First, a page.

Paper or Plastic…Money, which one costs more?

Our society has become one which relies on plastic on a daily basis. I’m not talking about the plastic dishes or toys I’m talking about the plastic in your wallet.  Specifically, debit and credit cards.  I cut up my two credit cards eight years ago, but like everyone else I began to use my debit card for convenience. But no more.  If I am concerned enough to watch where my money goes why should I be so self-centered as to not consider how my actions are affecting the people I do business with.

We all know prices have been rising every where on every thing we purchase.  When you think about the places you shop, they have had to pay more for the deliveries of their products, heating the buildings and so on.  Working in retail a few times in my past I know that prices are adjusted to cover the cost of theft as well.

But one thing I hadn’t thought about is the cost of using my plastic when I shop.  Each merchant, small or large, has to pay to accept our debit or credit cards.  Costs they incur include:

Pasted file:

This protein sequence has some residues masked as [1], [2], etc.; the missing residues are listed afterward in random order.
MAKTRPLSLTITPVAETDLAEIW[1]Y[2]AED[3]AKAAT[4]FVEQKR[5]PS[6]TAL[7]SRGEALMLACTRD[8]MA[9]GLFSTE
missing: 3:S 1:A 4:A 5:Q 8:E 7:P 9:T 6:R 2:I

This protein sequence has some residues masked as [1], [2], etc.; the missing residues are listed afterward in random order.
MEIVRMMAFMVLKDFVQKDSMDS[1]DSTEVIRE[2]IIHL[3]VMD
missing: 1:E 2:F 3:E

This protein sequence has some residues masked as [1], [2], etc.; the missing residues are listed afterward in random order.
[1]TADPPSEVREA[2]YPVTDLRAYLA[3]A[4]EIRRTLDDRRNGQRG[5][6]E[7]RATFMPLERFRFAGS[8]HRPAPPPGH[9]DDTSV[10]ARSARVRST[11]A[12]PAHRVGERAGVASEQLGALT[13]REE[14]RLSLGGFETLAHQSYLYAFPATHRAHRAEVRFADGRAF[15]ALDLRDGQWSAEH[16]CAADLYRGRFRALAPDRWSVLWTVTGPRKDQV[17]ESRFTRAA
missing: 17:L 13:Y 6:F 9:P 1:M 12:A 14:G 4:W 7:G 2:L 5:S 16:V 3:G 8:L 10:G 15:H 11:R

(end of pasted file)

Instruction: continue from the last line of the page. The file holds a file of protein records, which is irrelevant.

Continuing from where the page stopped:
• rental of processing equipment
  • support fees,
  • individual transaction fees
  • and payroll to reconcile the statements when they arrive

Merchants pay 2% to 4% of the sale on each transaction. If you add up every person who walks through the store using plastic to pay, that seemingly small percentage for your business adds up.

Of that 2% to 4% Visa and Mastercard get 1.25%, Credit Unions get much less.

If a business can afford to purchase the processing equipment outright they can expect to pay $250 to $900 per machine.  When I counted the number of machines at my local grocery store that’s 12 machines at the check outs,  2 more at customer service, and 1 more at the cafe inside the store.   Using a low average price of say $400 per machine (for simplicity) that means my grocery store may have paid $6000 just to have the machines in their stores.

When you pay for a purchase under $15 with your debit or credit card the merchant pays 21 to 24 cents per transaction. That’s a lot.  Guess who pays this increase?  We do.  The prices of the stores inventory goes up to cover these costs.

In simplifying my life, I paid more attention to where my money goes.  But it was only recently that I considered the cost to the merchants, especially the small businesses, when I use my debit card.

Paper or plastic?  I’m going to choose paper — money from now on.

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